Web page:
Skip to main content
×
Home
    • Aa
    • Aa

UNRAVELING THE SKILL PREMIUM

  • Peter McAdam (a1) and Alpo Willman (a2)
Abstract

For the United States, the supply and wages of skilled labor relative to those of unskilled labor have grown over the postwar period. The literature has tended to explain this through “skill-biased technical change” (SBTC). Empirical work has concentrated around two variants: (1) capital-skill complementarity, (2) skill-augmenting technical change. Our purpose is to nest and discriminate between these two explanations. We do so in the framework of multilevel Constant Elasticity of Substitution (CES) production function, where factors are disaggregated into skilled and unskilled labor, and capital into structures and equipment capital. Using a five-equation system approach and several nesting alternatives, we retrieve estimates of the substitution elasticities and technical changes. Our estimations can produce results in line with capital-skill-complementarity hypothesis. However, those results are outperformed where the only source of the widening skill premium has been skill-augmenting technical change. We also show that the different explanations for SBTC have different implications for projected developments of the premium.

Copyright
Corresponding author
Address correspondence to: Peter McAdam, Research Department, European Central Bank, Sonnemannstraße 60314, Frankfurt am Main, Germany; e-mail: peter.mcadam@ecb.europa.eu.
Linked references
Hide All

This list contains references from the content that can be linked to their source. For a full set of references and notes please see the PDF or HTML where available.

D. Acemoglu (2002) Technical change, inequality, and the labor market. Journal of Economic Literature 40 (1), 772.

D. Acemoglu and D.H. Autor (2011) Skills, tasks and technologies. In O. Ashenfelter and D. Card (eds.), Handbook of Labor Economics Vol. 4, Chap. 12, pp. 10431171. Elsevier.

D.H. Autor , L.F. Katz , and M.S. Kearney (2008) Trends in U.S. wage inequality: Revising the revisionists. Review of Economics and Statistics 90 (2), 300323.

D.H. Autor , L.F. Katz , and A.B. Krueger (1998) Computing inequality: Have computers changed the labor market? Quarterly Journal of Economics 113 (4), 11691213.

D. Gollin (2002) Getting income shares right. Journal of Political Economy 110, 458474.

R. Gordon (1990) The Measurement of Durable Goods Prices. Chicago: University of Chicago Press.

Z. Griliches (1969) Capital-skill complementarity. Review of Economics and Statistics 51 (4), 465468.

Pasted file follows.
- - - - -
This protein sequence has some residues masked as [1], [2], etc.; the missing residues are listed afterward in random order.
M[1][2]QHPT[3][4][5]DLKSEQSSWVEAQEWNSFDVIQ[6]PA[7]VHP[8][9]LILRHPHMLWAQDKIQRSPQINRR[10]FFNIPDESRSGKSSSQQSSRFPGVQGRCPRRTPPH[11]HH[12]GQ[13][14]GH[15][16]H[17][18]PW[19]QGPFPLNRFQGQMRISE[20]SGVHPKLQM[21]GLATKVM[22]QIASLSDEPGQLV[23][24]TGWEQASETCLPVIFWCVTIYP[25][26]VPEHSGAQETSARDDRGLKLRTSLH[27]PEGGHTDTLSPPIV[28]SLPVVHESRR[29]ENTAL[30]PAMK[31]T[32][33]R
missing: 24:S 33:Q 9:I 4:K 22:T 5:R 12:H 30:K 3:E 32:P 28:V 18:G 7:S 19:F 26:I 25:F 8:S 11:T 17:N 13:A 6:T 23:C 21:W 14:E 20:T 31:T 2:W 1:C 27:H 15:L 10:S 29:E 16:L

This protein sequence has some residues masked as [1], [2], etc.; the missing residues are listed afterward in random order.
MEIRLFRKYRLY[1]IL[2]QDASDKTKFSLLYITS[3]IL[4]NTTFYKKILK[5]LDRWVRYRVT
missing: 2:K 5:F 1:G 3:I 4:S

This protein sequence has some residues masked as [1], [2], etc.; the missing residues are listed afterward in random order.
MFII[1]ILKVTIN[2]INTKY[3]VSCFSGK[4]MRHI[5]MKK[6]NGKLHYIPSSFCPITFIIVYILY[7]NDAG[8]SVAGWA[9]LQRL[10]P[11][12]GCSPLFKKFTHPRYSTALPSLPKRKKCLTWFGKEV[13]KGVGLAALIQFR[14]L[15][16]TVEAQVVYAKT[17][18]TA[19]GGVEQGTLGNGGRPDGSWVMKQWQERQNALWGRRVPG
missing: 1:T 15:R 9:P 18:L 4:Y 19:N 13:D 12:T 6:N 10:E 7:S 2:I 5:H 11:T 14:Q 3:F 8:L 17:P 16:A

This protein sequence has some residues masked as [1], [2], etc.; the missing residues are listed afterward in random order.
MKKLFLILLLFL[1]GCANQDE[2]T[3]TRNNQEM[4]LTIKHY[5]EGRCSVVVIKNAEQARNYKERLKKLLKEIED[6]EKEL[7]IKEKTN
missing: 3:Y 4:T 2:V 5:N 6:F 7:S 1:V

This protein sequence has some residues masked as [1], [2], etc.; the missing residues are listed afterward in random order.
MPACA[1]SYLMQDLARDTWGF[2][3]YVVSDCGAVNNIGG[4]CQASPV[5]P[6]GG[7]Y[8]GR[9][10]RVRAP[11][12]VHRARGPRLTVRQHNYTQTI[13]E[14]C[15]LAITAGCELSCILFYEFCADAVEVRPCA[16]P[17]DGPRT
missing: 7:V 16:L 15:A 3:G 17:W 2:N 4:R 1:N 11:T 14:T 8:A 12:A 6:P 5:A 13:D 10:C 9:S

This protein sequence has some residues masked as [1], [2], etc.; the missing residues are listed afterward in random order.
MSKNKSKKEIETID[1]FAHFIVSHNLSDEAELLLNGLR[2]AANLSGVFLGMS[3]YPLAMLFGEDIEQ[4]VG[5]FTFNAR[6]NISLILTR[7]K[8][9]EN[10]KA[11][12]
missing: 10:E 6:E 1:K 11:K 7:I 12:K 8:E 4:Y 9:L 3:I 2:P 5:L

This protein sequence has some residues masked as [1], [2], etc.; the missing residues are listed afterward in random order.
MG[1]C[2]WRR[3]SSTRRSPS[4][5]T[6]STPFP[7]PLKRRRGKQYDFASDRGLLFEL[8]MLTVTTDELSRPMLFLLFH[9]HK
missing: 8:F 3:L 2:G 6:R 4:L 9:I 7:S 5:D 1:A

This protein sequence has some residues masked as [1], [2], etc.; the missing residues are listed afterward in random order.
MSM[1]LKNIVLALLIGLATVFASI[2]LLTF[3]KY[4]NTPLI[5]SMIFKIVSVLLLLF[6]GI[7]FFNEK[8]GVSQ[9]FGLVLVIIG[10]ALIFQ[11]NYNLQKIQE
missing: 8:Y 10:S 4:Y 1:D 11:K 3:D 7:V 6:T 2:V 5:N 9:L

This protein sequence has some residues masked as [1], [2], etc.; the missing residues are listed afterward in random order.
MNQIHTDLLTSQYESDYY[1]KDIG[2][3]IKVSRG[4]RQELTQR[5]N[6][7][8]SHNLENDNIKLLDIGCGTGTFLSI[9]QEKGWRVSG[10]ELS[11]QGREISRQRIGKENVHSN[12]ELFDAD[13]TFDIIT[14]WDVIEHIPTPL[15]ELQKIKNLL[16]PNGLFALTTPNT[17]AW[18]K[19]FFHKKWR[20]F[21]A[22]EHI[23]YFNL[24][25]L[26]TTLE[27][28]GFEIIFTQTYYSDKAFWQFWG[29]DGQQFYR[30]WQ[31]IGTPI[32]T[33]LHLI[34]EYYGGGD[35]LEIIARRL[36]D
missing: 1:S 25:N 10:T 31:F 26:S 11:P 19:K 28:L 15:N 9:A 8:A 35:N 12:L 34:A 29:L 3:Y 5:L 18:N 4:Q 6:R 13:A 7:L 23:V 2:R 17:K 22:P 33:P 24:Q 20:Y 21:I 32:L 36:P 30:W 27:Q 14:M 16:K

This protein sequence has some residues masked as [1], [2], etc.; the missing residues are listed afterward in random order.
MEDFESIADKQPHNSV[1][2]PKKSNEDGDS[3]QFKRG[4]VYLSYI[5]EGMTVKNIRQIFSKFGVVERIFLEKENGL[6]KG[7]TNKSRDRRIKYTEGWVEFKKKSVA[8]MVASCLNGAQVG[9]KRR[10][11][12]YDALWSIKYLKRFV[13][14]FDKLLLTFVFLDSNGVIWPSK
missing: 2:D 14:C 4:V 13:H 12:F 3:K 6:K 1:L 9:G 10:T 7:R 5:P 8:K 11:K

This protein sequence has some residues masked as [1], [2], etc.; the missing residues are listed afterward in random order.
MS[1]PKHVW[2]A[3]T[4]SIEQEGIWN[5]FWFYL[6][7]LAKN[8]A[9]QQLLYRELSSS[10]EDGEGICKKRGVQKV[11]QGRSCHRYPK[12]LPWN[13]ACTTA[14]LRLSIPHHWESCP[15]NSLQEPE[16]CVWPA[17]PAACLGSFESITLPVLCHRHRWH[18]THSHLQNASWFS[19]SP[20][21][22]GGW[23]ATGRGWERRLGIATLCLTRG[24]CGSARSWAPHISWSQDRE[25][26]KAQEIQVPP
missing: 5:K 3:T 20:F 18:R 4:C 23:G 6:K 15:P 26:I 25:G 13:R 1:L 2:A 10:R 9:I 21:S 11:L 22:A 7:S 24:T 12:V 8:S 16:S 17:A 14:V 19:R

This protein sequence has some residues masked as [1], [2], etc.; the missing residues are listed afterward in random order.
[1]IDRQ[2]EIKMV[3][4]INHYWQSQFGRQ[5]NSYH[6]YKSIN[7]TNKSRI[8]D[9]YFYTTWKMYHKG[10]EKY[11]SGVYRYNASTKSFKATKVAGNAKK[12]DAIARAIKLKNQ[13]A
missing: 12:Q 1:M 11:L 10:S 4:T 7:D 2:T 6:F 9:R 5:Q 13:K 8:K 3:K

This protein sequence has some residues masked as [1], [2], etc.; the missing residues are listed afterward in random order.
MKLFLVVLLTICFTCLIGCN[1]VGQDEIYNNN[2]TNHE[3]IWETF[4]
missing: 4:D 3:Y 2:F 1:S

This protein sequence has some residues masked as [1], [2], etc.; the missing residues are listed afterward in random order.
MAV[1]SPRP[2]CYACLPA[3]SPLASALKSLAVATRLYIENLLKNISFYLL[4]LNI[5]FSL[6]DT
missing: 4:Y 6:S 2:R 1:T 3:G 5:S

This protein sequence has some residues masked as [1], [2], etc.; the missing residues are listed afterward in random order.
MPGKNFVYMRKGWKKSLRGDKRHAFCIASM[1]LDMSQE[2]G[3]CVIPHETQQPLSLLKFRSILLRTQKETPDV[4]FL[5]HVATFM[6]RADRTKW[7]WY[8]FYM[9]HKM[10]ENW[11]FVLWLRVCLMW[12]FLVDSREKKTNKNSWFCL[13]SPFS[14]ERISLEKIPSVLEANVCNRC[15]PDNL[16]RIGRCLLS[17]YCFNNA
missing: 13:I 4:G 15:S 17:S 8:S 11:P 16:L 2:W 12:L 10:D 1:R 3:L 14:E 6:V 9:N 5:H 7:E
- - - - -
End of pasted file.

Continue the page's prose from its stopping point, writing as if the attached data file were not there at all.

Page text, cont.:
L. Katz and K. Murphy (1992) Changes in relative wages, 1963–1987: Supply and demand factors. Quarterly Journal of Economics 107, 3578.

R. Klump and O. de La Grandville (2000) Economic growth and the elasticity of substitution: Two theorems and some suggestions. American Economic Review 90 (1), 282291.

R. Klump , P. McAdam , and A. Willman (2007) Factor substitution and factor augmenting technical progress in the US. Review of Economics and Statistics 89 (1), 183192.

R. Klump , P. McAdam , and A. Willman (2012) The normalized CES production function: Theory and empirics. Journal of Economic Surveys 26 (5), 769799.

P. Krusell , L. Ohanian , J.-V. Rios-Rull , and G. Violante (2000) Capital-skill complementarity and inequality. Econometrica 68 (5), 10291053.

M.A. León-Ledesma , P. McAdam , and A. Willman (2010) Identifying the elasticity of substitution with biased technical change. American Economic Review 100 (4), 13301357.

M.A. León-Ledesma , P. McAdam , and A. Willman (2015) Production technology estimates and balanced growth. Oxford Bulletin of Economics and Statistics 77 (1), 4065.

P. McAdam and A. Willman (2013) Medium run redux. Macroeconomic Dynamics 17 (4), 695727.

K. Sato (1967) A two-level constant-elasticity-of-substitution production function. Review of Economic Studies 34 (2), 201218.

J. Tinbergen (1974) Substitution of graduate by other labour. Kyklos 27 (2), 217226.

Recommend this journal

Email your librarian or administrator to recommend adding this journal to your organisation's collection.

Macroeconomic Dynamics
  • ISSN: 1365-1005
  • EISSN: 1469-8056
  • URL: /core/journals/macroeconomic-dynamics
Please enter your name
Please enter a valid email address
Who would you like to send this to? *
×

Keywords:

Type Description Title
PDF
Supplementary Materials

McAdam and Willman supplementary material
McAdam and Willman supplementary material 1

 PDF

Metrics

Full text views

Total number of HTML views: 0
Total number of PDF views: 27 *
Loading metrics...

Abstract views

Total abstract views: 95 *
Loading metrics...

* Views captured on Cambridge Core between 24th January 2017 - 26th March 2017. This data will be updated every 24 hours.